Life Magazine: One love, one heart
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Life Magazine: One love, one heart

Bob Marley gave his children a strong belief in Israel. His daughter Cedella explains why to Brigit Grant

Brigit Grant is the Jewish News Supplements Editor

Cedella with the Jamaica girls soccer team
Cedella with the Jamaica girls soccer team

“Shalom Tel Aviv. Rastafari. OK let’s do this.”

This was Ziggy Marley’s welcome to a packed crowd at the Barby Club in Israel’s party city in August 2018. It was the fourth appearance in the Holy Land of the son of reggae icon Bob Marley, and in October he received an artist’s award from LA’s ‘Creative Communit’ for Peace’ for his efforts and for refusing to culturally boycott the Jewish state.

Passing up the opportunity to perform in the country Ziggy describes as “a storybook place for us” would be an affront to his father’s memory, for it was Bob who made all his children feel connected to Israel.

As the second eldest of Bob Marley’s children, Cedella, 52, feels the same way.

“When we first travelled to Israel, it was amazing, emotional and everything in between. We just could not believe we were on those grounds as we do hold them sacred.”

Cedella talks about “touching Jerusalem’s wall” with the same veneration. “Our heritage is our heritage and we fully embrace and protect it.”

For Cedella, like her siblings, heritage is a grab bag of faith and family with a Jewish thread. Her father’s Rastafarianism claims forefathers from the Old Testament, relates to Zion and has the Star of David as its symbol. Meanwhile Norval, the grandfather they never knew, was the son of Ellen Broomfield,
a (white) Jewish Syrian Jamaican.

“We have quite a history, and I am learning more day  by day,” says Cedella, who
has her grandmother’s name. “I always thought my grandpa’s side looked a lot like Abraham Lincoln and would joke about it from time to time.”

Cedella, on the right, with father Bob, mother Rita and siblings

So there is an actual bloodline to Judaism, and growing up with songs about wandering Jews (Exodus) the promised land (Iron Lion Zion) and Joseph being sold into slavery (Redemption Song) would turn anyone’s head towards Israel.

As it is, Cedella lives between Miami and Jamaica, and her working life is divided between fashion designing (https://tuffgong.com) writing childrens’ books – “My third children’s bookGet Up Stand Up is all about our children standing up to bullies.This epidemic has to stop!” – and keeping her father’s legacy alive through The Bob Marley Foundation. “My dad has inspired me to inspire others,” says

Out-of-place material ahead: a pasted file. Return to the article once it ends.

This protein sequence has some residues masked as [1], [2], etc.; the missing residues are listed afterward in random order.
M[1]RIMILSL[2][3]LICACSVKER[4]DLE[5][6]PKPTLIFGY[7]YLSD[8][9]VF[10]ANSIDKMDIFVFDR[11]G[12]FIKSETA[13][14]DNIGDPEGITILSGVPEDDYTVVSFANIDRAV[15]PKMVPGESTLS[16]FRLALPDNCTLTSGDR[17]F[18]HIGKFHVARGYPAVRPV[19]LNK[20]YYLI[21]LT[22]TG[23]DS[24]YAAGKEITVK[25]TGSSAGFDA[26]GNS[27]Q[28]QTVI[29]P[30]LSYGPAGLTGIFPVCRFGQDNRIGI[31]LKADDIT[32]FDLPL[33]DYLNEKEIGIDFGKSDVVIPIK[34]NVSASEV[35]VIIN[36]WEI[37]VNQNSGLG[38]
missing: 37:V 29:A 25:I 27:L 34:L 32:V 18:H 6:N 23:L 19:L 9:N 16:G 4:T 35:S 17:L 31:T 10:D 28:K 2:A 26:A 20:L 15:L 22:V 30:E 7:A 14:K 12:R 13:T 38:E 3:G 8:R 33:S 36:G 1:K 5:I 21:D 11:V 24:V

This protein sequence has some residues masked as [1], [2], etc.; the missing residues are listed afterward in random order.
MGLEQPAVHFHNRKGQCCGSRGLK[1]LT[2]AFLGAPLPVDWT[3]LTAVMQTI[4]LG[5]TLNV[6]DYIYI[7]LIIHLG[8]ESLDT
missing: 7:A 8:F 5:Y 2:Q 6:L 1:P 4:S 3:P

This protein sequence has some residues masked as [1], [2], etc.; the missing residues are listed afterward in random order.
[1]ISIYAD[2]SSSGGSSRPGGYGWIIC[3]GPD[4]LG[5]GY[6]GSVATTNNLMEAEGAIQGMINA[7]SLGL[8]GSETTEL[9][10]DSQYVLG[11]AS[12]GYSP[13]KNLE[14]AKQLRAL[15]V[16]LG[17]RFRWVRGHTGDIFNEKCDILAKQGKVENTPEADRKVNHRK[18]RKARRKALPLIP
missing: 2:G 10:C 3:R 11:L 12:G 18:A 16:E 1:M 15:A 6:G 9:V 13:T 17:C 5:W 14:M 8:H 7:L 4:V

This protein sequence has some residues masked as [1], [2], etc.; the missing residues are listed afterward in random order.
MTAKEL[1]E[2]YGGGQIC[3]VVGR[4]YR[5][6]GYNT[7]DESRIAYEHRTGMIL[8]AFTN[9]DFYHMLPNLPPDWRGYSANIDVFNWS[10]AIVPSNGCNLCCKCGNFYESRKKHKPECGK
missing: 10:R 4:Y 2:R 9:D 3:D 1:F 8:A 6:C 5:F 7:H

Cedella, who is married with three children. “I am honoured to further his message, which has blessed so many people around the world.”

Jamaica remains an obvious focus. She was born in Kingston and it was there she and her siblings became Ziggy Marley and the Melody Makers under dad’s leadership. “ It was fun because I was with my family, but it was also hard work as my father was a great producer and made sure we performed well. If one note from any of us was wrong, we all had to start from the beginning.”

Cedella and her book inspired by dad’s song

The family travelled the world together and recorded seven albums, but music took Cedella into other creative arenas.

Back in Jamaica in 2014, Cedella’s father was the inspiration for the launch of Marley Natural – part hemp seed apothecary, part cannabis shop. She was ahead of the game.

“Attitudes and laws towards cannabis are changing,” she says. “My father would be so happy to see people understanding the unique properties of the herb. As he said: ‘Make way for the positive day.’ I think we’re seeing that positive day.”

One such positive day occurred when Cedella’s youngest son brought home a flyer about the Reggae Girlz from his football coach. Prior to that she knew nothing of Jamaica’s female national football team, but research showed her the “awful disparity in support for women’s soccer compared to the Reggae Boyz (national team).”

Cedella

Of course she got involved and, as the team’s ambassador, now helps to
raise awareness, encourages development and provides financially. The result? Jamaica qualified for the FIFA Women’s World Cup for the first time this year.

“We should all have the right to use our talents and gifts to uplift ourselves and our culture, and nobody should be blocked from that based on gender, economic status or anything else,”says Cedell,a who was happy to send two Reggae Girlz to Israel – Nicole McClure for FC Ramat HaSharon and Sashana Campbell who is still a midfielder for Maccabi Kishronot Hadera FC. Later, Cedella sends an email about a big celebration planned for 2020. “My dad is turning 75 next year,” she writes. Touchingly, her sign off is, “One Love.”

 

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